Dear Laura Ries, Brand and Marketing Strategist:

So I came across this article on this woman’s blog (who is apparently well known and on TV) and it just irritated me. You can find the link right here. She is completely bias to her viewpoint and she doesn’t make any sense in regards to business and marketing AT ALL. She’s trying to say that Starbucks is making a huge mistake by introducing their own in-house taste test for their new instant coffee. Read that article before you read this post, it’s short and mine won’t make sense unless you do. I can’t believe this woman is valued on TV for her work. I went to write a response to her blog but the comments were closed. If I could sit down with this woman I would have a ball telling her this; but alas, I can’t. So, dear Laura Ries, read this response from yours truly:

As an avid Starbucks lover, coffee drinker (yes, both at home AND in the retail store) I would like to chime in and say that this post makes absolutely no sense. Before my credibility is shot, and I’m deemed as somebody who just likes to reply to blogs with no understanding of the content, i do have degrees in business, marketing, as well as finance, so I do understand what you are trying to say. Although I feel like your post is slightly bias and tailored to your personal view of the coffee shop. I understand this is a post about evaluating their brand and marketing strategy, but clearly this post demonstrates that you are just someone who likes to talk about the Starbucks brand and not necessarily dive into the business strategy and finance behind it from an outside view.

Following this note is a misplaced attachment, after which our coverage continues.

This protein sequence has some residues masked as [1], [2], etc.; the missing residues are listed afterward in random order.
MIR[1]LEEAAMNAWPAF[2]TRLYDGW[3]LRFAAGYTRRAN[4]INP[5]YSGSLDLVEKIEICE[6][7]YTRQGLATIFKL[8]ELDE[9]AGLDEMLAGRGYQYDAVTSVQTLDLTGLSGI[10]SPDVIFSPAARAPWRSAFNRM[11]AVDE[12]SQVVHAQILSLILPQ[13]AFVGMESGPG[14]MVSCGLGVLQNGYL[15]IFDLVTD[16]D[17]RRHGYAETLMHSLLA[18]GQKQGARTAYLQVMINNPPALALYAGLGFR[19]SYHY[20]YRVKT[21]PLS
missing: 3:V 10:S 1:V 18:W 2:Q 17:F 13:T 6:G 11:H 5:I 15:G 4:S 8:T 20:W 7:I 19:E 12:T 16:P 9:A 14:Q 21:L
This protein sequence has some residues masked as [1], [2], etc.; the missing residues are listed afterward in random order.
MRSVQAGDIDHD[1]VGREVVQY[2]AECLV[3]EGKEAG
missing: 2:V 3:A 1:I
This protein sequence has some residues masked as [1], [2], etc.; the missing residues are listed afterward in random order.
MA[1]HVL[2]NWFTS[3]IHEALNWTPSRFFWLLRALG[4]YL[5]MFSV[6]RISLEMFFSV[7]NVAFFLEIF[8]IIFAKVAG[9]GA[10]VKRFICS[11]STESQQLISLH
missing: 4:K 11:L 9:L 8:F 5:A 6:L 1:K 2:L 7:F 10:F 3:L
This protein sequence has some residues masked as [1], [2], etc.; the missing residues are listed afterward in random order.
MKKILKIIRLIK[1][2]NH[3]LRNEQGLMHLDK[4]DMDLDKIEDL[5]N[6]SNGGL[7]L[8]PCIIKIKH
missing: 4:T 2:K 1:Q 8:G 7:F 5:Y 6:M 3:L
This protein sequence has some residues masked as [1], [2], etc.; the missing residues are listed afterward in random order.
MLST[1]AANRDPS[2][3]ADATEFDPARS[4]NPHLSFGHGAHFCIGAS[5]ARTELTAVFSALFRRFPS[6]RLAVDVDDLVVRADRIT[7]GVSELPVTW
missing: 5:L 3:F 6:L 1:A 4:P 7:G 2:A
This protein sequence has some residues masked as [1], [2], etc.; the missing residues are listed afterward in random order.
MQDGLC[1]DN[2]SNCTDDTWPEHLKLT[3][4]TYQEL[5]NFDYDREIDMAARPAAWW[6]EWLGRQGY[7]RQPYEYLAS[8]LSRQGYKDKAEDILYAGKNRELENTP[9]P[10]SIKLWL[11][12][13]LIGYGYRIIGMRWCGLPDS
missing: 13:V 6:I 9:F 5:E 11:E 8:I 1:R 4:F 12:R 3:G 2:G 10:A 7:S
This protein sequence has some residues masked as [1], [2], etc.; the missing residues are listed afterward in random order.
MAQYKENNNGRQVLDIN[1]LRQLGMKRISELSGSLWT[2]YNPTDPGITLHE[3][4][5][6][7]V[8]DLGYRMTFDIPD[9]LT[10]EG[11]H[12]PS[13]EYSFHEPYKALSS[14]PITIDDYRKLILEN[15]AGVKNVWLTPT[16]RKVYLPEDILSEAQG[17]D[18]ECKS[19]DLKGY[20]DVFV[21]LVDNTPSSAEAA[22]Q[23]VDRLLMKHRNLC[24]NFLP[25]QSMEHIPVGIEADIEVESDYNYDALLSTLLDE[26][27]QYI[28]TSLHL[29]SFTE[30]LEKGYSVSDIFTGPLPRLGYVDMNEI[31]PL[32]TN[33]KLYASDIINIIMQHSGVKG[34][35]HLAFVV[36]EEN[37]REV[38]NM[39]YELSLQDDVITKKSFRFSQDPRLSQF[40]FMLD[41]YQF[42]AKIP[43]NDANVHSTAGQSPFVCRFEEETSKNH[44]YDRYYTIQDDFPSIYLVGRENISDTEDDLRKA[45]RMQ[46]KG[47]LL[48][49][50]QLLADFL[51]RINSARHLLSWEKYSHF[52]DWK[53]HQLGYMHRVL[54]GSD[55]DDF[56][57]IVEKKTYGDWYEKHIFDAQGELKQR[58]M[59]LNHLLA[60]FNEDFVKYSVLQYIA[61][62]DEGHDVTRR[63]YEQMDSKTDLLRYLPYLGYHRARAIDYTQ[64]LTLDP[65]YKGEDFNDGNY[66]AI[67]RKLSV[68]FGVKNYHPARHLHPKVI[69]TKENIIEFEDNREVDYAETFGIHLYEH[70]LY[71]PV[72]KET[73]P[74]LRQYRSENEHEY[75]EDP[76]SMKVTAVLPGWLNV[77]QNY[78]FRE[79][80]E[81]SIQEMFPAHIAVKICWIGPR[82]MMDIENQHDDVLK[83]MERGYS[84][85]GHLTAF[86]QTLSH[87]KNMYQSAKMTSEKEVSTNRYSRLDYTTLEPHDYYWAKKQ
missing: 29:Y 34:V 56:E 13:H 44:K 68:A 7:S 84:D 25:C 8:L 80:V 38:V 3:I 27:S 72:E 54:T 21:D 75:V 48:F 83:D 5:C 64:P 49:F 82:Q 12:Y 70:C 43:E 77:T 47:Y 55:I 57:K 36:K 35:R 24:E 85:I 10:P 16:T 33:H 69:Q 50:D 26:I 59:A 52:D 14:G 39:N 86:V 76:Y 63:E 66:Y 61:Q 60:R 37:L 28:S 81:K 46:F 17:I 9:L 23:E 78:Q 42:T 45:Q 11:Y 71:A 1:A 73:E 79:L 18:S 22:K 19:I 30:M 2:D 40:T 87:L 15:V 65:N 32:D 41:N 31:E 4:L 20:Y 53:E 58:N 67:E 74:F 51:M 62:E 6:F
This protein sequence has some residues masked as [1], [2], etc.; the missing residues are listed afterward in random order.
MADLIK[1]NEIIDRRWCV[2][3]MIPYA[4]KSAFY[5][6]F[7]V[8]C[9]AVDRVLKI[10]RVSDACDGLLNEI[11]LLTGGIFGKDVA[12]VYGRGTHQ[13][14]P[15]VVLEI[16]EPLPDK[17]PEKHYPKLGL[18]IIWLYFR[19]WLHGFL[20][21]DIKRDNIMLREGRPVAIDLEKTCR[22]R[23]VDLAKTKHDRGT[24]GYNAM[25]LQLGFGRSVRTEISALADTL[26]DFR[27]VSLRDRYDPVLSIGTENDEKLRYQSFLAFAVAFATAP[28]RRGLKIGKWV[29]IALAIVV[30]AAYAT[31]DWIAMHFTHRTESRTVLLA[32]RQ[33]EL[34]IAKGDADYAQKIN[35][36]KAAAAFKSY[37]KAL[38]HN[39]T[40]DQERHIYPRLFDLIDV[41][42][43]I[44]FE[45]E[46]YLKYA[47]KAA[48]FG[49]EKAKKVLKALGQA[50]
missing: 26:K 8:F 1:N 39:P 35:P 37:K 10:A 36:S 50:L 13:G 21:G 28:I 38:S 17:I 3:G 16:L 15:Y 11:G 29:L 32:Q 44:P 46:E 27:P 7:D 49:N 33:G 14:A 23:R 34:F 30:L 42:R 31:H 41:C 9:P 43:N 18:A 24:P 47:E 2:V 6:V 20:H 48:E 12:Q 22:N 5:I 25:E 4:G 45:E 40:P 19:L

Just because a company is going against the norm and choosing to do an in-house test, as opposed to a competitor test, it does not mean that they are “shooting themselves in the cup.” Only a company who has a strong brand image, strong credibility, and a high consumer base would be able to pull this off without playing benedict arnold. The face that they want their consumers to see that their instant coffee has the same delicious taste as their brewed coffee is NOT a horrible move, as you might suggest so strongly. It’s not “insane” that they are doing trying this. What Starbucks is trying to demonstrate is that consumers are getting a great deal by being able to take Starbucks into their house/workplace with them and brew it instantly, as opposed to waiting for their coffee maker to brew a regular pot. The beans being used are probably the same, no? The only difference is that it’s instant. How is their credibility being shot when they are demonstrating that their company and connections are so strong that they can bring you the SAME taste via a venue that is normally thought of as a low-end way to drink coffee (instant coffee)?

You say in your post,

“Today, Starbucks is using a taste test that could lead to another disaster. If a cheaper, instant coffee can be easily made at home or work and it tastes as good as the real thing, why waste time and money going to a retail store?”

… that is false.

If you truly knew the in’s and out’s of the Starbucks brand, you would know that the majority of their consumer base loves to go into the retail store. It’s practically a ritual that won’t change, no matter where else they may grab coffee throughout the day. I myself have their coffee to brew at home, yet I also look forward to walking into their retail store, ordering my “tall white mocha latte”, sitting with someone or  by myself with my laptop and just enjoying it. Starbucks is not only just a coffee, it’s a lifestyle; providing a new product to grab another market is not going to change that.